When you talk about one of Japan’s most modern and leading horticultural organizations, it is Asai Nursery Inc. This tomato grower is a household name within the Japanese horticultural world. They are a role model for the next generation’s large-scale greenhouse farming and want to increase agricultural competition and vegetable production in Japan.
How it began
The family business began in 1907 by growing young plants (sprouts) for vegetable cultivation. Mr. Asai, currently CEO and President of Asai Nursery, is the 5th generation within this horticultural organization. A company with a very long history.
After attending many studies and working for six years at a Management Consulting Firm in Tokyo, he returned to his hometown and in 2008 to take over Asai Nursery Inc. Then he made the transition to growing different types of tomatoes using hydroponic techniques. In 2016, Mr. Asai obtained his PHD in Digital Innovation Studies focused on tomato breeding.
Since then, he has greatly modernized the company. Mr. Asai was 19 years old when he went to the US to study. He saw the difference in horticulture between the US and Japan. The industry in the U.S. was different from that in Japan, so Asai decided that he needed to change his family business quickly. According to him, the sector had to become more like that of Western culture
“We are currently focusing on putting certain technologies into use in our projects. For example, harvesting robots and automating our production. Our goal is not only more production, but also to provide an excellent quality product,” said Mr. Asai.
Asai Nursery wants to be an added value to the agricultural sector, from crop management to distribution development. Ultimately, the company aims to develop a new and sustainable model for Japanese horticulture.
Stronger through cooperation
Mr. Asai’s right-hand woman is Tingting Wu. She has been an important link within the organization of Asai Nursery Inc. for over 7 years. Graduated PhD in agricultural engineering with the specialization of biomass materials and the use of natural resources in agriculture. She met Mr. Asai in college and a close friendship developed. “When I finished my studies, I went to do an internship at Asai Nursery Inc. I got a great impression of horticulture and decided to fully commit to advanced agricultural research and the development of production fields and technologies to help control and improve competitiveness in Japan, especially for tomatoes and cherry tomatoes,” adds Tingting.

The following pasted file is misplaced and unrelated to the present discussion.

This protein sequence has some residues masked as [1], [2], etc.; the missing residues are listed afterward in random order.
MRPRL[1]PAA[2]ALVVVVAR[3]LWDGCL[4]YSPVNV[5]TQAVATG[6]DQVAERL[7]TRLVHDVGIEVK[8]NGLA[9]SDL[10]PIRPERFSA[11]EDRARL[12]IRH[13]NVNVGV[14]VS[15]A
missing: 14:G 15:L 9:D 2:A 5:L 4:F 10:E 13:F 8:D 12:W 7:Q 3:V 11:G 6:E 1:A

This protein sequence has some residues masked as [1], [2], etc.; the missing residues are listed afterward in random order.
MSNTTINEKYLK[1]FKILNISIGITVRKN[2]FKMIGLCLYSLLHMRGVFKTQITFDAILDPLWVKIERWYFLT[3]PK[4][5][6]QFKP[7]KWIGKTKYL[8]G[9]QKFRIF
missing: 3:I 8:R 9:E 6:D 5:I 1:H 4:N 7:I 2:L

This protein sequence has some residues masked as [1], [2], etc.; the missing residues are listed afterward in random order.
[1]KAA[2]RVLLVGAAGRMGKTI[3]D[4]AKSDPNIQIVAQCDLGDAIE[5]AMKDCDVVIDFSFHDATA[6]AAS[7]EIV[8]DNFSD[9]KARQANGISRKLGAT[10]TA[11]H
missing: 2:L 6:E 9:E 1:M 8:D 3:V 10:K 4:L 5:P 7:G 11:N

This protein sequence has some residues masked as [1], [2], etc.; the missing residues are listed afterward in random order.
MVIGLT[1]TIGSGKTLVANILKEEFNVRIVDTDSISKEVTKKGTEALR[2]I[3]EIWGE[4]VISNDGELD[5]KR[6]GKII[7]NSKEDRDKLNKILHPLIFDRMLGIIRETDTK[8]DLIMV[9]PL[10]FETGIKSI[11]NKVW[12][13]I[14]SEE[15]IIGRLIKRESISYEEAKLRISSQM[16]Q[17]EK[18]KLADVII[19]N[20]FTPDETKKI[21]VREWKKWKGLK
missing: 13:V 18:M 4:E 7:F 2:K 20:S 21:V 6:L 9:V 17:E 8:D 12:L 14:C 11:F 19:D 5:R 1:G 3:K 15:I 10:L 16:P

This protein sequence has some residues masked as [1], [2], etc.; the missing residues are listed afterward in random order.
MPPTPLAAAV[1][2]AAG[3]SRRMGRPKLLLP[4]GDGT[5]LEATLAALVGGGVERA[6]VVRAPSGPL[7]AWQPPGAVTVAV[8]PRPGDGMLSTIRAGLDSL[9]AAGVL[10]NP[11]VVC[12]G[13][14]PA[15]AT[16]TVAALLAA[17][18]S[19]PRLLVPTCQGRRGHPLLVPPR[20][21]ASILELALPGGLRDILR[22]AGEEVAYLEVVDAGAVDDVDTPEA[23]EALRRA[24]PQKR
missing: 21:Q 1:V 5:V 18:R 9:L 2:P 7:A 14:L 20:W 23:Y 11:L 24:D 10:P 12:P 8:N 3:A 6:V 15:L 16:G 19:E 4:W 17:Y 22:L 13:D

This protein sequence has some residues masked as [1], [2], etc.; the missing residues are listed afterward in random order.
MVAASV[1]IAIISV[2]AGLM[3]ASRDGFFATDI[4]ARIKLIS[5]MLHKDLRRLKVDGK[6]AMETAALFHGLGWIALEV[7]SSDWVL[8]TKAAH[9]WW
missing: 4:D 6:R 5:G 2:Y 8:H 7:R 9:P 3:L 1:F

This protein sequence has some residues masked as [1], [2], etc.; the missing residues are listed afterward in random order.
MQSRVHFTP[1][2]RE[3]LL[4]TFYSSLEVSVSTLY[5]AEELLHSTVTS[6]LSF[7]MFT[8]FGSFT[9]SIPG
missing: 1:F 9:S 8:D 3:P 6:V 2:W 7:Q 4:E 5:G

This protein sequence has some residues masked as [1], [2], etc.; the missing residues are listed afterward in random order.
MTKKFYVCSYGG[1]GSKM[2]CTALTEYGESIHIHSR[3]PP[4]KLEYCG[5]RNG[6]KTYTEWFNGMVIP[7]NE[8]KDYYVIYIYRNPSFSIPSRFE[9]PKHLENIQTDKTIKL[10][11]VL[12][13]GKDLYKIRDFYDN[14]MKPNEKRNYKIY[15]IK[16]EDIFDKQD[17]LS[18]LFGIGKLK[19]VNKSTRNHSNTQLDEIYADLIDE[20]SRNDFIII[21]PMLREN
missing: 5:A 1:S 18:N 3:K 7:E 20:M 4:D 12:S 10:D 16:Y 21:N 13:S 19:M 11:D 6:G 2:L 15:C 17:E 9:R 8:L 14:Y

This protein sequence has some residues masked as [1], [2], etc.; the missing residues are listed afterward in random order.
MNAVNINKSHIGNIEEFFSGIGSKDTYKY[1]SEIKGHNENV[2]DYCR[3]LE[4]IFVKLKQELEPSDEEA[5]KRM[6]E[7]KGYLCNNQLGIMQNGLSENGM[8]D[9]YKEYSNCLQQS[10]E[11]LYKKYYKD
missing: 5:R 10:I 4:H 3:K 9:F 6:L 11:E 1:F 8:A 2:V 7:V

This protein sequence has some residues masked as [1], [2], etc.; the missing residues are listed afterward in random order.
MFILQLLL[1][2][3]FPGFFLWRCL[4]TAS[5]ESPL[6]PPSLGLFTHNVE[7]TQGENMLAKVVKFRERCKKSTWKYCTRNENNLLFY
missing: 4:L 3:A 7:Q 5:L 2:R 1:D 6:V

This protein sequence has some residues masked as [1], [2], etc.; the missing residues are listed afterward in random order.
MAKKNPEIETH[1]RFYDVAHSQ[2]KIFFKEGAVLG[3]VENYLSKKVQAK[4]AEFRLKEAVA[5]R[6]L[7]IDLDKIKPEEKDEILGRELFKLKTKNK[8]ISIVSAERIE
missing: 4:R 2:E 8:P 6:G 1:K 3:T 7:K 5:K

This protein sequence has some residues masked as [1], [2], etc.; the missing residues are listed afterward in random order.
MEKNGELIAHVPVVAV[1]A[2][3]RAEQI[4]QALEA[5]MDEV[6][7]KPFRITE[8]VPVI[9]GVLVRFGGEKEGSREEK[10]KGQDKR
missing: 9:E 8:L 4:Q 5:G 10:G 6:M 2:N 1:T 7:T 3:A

Together with the R&D department, they had been looking for ways to scale up production and increase quality. “In order to better control the climate in the greenhouse, we ended up at the process computer of Hoogendoorn Growth Management in 2013. Unlike other climate computers, it has many more options. We are one of the first users in Japan and I teach our growers how to grow more sustainable using the iSii. We show them the flexible settings and how they can edit, control and influence them,” says Mr. Asai.
Asai Nursery uses the iSii computer for controlling the climate in the greenhouse, among other things. Mr. Asai particularly notices user-friendliness. “The iSii reacts to various external influences and is safe to operate for our growers. Production is significantly higher and we use fewer natural resources. In addition, we notice that our tomatoes are of much better quality.”
This interview was co-authored by Mr. Nobuo Ishiguro, Director of Inochio Group, and Inochio Agri. Inochio is a partner of Hoogendoorn in Japan. The company has close cooperation with Asai Nursery Inc. We thank Mr. Asai and Tingting Wu for their cooperation in this inspiring interview.
Make it better with plants!